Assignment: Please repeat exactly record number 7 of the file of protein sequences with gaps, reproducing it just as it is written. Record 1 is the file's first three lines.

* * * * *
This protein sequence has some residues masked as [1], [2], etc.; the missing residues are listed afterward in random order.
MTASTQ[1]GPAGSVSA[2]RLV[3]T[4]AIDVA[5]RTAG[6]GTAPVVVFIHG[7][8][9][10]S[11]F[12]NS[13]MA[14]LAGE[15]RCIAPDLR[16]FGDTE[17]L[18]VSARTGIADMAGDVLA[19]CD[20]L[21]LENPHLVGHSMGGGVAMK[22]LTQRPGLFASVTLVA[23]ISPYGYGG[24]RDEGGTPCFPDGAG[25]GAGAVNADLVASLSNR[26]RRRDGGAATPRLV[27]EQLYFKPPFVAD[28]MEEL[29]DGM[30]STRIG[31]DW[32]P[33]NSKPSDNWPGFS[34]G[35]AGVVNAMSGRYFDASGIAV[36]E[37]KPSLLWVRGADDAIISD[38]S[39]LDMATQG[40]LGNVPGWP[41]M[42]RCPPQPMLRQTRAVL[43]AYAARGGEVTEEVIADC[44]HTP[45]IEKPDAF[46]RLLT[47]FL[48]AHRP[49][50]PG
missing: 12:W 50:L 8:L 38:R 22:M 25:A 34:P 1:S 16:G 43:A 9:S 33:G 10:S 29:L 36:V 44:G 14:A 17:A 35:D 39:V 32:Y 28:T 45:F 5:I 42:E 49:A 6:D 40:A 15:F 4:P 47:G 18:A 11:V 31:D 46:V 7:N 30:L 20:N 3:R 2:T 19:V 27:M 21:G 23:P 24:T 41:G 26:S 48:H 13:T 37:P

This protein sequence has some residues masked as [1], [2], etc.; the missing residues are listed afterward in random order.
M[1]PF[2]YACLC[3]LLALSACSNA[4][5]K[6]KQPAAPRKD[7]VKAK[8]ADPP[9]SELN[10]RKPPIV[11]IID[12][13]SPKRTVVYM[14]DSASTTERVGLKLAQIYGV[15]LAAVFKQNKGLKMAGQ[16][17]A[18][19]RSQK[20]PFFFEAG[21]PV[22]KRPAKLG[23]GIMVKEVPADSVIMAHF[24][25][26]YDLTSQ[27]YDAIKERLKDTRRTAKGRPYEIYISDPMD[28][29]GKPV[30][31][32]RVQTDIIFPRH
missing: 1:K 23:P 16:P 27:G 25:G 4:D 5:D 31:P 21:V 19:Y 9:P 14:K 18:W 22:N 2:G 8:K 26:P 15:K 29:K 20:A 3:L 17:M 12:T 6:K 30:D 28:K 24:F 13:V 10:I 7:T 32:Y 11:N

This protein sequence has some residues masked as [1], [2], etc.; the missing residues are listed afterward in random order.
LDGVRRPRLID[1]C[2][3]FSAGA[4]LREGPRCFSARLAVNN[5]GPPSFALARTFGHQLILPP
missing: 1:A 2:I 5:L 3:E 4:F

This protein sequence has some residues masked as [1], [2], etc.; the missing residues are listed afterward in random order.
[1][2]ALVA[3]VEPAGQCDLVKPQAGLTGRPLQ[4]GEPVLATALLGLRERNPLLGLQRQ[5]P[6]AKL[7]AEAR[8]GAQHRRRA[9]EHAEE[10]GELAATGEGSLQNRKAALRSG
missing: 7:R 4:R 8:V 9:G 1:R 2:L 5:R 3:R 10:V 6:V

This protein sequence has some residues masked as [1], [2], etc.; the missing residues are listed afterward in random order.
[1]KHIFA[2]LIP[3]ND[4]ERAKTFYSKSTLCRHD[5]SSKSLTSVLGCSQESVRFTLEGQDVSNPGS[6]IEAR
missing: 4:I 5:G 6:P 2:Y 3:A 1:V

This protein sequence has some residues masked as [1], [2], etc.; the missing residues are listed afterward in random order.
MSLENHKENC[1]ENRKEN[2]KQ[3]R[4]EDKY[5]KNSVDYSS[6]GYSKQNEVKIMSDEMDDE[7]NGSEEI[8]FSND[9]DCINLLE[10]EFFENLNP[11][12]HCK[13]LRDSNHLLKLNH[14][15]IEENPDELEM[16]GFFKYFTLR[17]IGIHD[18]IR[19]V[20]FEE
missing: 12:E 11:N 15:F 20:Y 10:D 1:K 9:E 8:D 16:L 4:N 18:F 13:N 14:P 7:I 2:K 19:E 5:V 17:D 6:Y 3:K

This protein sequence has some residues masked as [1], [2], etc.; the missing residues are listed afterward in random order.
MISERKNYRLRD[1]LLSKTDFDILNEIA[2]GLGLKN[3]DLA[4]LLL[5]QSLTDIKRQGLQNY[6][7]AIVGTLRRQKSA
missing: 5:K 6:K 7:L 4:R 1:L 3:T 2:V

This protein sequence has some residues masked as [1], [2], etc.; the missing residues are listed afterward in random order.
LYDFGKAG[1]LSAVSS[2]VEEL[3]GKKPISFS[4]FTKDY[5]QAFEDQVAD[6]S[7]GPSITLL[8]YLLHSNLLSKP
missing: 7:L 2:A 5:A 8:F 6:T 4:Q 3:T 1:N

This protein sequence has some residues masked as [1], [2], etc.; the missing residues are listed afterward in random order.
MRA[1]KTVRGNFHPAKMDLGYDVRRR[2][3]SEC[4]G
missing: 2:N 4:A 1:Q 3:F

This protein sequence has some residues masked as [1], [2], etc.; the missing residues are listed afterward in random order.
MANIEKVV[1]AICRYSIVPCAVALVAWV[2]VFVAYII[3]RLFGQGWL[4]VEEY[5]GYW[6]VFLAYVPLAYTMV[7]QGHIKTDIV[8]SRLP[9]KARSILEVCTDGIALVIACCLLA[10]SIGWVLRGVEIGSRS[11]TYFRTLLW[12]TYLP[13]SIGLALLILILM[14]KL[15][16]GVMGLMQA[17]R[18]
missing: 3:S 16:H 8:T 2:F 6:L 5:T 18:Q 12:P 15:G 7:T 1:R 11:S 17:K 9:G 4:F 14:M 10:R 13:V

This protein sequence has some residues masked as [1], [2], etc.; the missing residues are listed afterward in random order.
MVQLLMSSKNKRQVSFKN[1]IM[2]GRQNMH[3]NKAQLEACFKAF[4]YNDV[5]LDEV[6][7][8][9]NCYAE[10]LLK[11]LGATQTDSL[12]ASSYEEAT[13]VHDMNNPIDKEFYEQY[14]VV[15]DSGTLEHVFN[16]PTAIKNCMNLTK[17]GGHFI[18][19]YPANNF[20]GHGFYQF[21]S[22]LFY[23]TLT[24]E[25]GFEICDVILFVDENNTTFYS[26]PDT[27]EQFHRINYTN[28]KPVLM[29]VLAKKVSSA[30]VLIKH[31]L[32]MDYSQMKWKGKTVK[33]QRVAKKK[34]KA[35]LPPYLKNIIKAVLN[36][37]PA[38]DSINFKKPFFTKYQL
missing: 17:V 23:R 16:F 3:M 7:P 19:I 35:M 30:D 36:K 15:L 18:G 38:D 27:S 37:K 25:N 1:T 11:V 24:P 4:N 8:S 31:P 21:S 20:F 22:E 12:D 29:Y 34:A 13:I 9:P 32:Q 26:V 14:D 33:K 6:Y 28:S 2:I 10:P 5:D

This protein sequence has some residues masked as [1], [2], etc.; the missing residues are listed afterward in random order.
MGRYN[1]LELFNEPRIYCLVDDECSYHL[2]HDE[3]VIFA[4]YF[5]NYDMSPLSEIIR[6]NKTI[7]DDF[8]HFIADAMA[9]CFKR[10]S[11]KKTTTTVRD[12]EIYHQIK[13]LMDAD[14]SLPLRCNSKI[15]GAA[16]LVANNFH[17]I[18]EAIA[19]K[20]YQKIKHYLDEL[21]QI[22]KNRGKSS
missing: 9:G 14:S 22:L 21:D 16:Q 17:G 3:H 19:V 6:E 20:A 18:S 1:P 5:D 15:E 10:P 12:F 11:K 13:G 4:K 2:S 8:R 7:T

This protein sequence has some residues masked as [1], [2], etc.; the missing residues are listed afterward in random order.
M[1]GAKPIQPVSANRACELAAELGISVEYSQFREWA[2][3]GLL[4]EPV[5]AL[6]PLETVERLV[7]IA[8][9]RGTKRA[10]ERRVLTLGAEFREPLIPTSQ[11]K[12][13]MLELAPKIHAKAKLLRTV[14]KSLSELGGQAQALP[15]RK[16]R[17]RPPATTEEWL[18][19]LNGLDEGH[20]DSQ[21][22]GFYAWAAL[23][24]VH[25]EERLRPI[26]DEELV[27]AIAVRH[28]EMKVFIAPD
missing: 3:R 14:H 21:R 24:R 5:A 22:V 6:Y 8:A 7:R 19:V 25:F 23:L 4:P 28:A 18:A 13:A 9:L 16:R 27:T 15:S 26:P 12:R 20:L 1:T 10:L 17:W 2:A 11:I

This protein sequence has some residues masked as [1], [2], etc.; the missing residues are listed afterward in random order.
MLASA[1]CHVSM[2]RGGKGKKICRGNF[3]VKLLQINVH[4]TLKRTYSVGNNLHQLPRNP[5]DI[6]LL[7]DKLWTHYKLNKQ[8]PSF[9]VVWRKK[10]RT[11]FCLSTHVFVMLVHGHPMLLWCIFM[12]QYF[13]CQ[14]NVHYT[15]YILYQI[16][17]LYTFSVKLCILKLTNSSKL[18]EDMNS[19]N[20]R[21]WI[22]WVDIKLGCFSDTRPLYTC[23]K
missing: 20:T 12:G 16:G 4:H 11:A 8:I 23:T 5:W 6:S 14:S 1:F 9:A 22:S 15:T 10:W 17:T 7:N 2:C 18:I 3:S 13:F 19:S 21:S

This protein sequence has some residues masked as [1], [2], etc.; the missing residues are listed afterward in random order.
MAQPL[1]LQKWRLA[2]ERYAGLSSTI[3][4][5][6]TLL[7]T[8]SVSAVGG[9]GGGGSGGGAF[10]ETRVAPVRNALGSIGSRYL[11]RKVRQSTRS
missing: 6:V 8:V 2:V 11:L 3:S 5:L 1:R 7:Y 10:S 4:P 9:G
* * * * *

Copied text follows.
This protein sequence has some residues masked as [1], [2], etc.; the missing residues are listed afterward in random order.
MISERKNYRLRD[1]LLSKTDFDILNEIA[2]GLGLKN[3]DLA[4]LLL[5]QSLTDIKRQGLQNY[6][7]AIVGTLRRQKSA
missing: 5:K 6:K 7:L 4:R 1:L 3:T 2:V